Esther J. Cepeda writes a weekly column for the Chicago Sun-Times and three columns weekly for national newspaper syndication for the Washington Post Writers Group.
Recently on NBC's "Meet the Press," President Obama said fixing our broken immigration system is one of the top priorities of his second term. No doubt the president felt the need to reiterate this pledge after two weeks of news coverage detailing the impact his administration's unprecedented deportations have had on immigrant communities across the country. Those news features were kicked off by the Department of Homeland Security's announcement that a record 409,849 individuals were deported in the fiscal year that ended Sept. 30.
CHICAGO -- You have to applaud the White House for its pragmatism in managing expectations the day after President Obama attended a memorial service in honor of the victims of the school massacre in Newtown, Conn. Press secretary Jay Carney defended not having a full agenda for what the president described as "whatever power this office holds" to prevent more tragedies such as what happened at Sandy Hook Elementary School: "It's a complex problem that will require a complex solution," Carney noted. "No single piece of legislation, no single action will fully address the problem."
Eight years after the National Endowment for the Arts declared a national reading crisis, there's a sliver of good news.
For the better part of a year, I've been pulling my hair out about my kids' deep desire to guzzle sugary, high-caffeine "energy" drinks. Red Bull, Monster, MiO, Rockstar, NOS, 5-hour ENERGY — you name it, they want it.
With Election Day drawing closer, now is as good a time as any to review some recent headlines about the Latino vote. In early September, Emmy Award-winning actress America Ferrera gave attendees at a Democratic National Convention forum a hard-core reality check. "It is incredibly dangerous to take for granted that because Latinos are growing in number in this country, this is going to equal political engagement and political resolve," said Ferrera. "One doesn't automatically lead to the other."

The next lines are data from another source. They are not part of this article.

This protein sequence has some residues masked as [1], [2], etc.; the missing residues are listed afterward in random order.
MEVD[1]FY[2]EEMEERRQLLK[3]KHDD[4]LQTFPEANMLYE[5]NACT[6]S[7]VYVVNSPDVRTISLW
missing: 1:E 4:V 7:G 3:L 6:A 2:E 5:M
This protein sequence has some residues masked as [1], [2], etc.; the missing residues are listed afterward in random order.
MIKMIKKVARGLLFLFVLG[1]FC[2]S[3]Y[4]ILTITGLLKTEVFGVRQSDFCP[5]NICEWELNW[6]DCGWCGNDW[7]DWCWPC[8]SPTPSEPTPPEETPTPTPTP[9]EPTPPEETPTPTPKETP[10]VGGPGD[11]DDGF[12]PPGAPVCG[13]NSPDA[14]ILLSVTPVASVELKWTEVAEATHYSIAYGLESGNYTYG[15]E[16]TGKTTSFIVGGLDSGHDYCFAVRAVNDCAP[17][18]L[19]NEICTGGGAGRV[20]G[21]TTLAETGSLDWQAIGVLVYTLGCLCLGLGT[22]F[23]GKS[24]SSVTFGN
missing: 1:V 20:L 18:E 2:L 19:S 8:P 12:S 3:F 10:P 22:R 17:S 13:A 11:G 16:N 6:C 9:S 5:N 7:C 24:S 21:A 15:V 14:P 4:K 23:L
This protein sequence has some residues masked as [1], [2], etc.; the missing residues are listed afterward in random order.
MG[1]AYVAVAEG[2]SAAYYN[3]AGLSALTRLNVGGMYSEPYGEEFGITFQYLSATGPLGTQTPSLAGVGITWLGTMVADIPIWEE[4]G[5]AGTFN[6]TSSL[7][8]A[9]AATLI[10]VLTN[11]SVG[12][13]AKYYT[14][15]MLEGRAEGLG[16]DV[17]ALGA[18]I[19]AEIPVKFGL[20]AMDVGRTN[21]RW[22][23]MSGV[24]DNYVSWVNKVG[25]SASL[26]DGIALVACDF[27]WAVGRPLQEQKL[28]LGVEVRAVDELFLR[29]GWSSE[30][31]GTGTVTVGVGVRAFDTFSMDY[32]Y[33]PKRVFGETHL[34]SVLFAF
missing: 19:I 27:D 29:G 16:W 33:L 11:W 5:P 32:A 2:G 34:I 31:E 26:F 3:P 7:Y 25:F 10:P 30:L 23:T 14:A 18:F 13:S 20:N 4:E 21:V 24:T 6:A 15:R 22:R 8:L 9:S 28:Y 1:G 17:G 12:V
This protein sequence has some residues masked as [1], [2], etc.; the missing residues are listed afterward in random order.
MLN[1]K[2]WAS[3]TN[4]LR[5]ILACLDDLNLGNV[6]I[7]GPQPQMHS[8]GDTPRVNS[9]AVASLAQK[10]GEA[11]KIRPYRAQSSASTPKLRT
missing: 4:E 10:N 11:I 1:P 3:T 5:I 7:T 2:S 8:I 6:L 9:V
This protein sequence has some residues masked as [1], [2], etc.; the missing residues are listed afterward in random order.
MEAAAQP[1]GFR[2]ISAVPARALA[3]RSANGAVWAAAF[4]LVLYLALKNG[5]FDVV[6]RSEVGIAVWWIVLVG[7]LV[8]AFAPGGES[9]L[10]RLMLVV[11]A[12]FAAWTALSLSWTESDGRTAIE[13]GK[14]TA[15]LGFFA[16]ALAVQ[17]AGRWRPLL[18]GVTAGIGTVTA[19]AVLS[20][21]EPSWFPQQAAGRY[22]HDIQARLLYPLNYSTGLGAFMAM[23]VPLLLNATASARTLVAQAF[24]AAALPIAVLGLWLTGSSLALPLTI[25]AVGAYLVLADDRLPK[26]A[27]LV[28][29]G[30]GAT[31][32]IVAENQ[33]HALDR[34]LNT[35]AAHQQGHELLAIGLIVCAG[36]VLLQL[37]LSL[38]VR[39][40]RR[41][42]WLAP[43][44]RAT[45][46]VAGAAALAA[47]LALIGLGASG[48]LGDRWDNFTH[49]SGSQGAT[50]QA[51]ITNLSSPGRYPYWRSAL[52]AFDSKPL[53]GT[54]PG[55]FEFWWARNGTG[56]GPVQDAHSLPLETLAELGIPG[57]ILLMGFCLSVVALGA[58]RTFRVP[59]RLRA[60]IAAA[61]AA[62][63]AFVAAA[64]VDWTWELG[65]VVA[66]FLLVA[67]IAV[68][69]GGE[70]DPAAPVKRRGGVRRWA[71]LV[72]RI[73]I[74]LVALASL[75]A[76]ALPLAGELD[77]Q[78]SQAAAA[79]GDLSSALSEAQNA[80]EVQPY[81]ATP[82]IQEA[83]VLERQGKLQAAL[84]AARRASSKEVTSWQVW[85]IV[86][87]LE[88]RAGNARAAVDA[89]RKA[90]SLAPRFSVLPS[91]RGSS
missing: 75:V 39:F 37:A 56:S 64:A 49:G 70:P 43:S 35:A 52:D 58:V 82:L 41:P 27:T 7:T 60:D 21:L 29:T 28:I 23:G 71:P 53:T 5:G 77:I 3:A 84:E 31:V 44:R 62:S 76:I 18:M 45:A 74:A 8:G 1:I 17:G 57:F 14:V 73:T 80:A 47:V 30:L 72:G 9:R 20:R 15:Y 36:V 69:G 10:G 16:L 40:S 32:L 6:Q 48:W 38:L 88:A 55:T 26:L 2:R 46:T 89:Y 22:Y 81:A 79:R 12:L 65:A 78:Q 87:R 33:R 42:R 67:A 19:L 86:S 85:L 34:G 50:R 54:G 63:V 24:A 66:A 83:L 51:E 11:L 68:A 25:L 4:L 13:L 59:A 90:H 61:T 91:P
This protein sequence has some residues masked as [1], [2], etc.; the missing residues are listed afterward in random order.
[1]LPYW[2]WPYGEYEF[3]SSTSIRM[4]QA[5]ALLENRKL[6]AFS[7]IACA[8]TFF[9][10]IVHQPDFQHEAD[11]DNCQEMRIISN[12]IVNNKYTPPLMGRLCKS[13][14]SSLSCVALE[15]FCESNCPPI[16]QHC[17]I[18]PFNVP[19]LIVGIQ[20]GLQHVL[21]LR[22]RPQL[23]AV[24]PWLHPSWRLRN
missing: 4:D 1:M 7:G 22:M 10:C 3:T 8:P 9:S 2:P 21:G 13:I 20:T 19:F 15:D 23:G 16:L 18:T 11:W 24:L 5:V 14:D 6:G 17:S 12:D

I love Big Bird.
The last week of September was an alarming week of obesity-related news. First, the Robert Wood Johnson Foundation released the results of its "F as in Fat" report, projecting that half of U.S. adults will be obese by 2030 unless Americans make drastic dietary changes. Then, The New York Times reported that, according to data published by the University of Illinois at Chicago, white people lacking a high school diploma are experiencing sharp drops in life expectancy, reversing generations of progress to extend life spans. There are many possible reasons, including higher rates of smoking and a spike in prescription overdoses, but the skyrocketing rate of obesity is a known suspect.
As America moves toward closing the digital divide by helping equip even the most impoverished schools with laptops, PCs, tablet computers and iPods, let us ponder the dawning of a new kind of gulf that's not based on lack of technology but the inability to use it meaningfully.
Two recent blockbuster Supreme Court decisions were seen as a loss for those who recoil at the thought of racial profiling and for those who see no difference between a penalty, a tax and a fundamental infringement on individual rights. But wherever you stand on the issues of state-based immigration enforcement or mandatory health care, the decisions are a victory for independent thinkers.
As observers outside Wisconsin attempt to divine what the failed attempt to recall Republican Gov. Scott Walker means for November's presidential election, let us instead focus on what the so-called union-buster's triumph says about Big Labor. My favorite comment on the matter came via Twitter: "Please explain: why so many people I know who are in unions (trades or schoolteachers) are so excited for Walker's win?"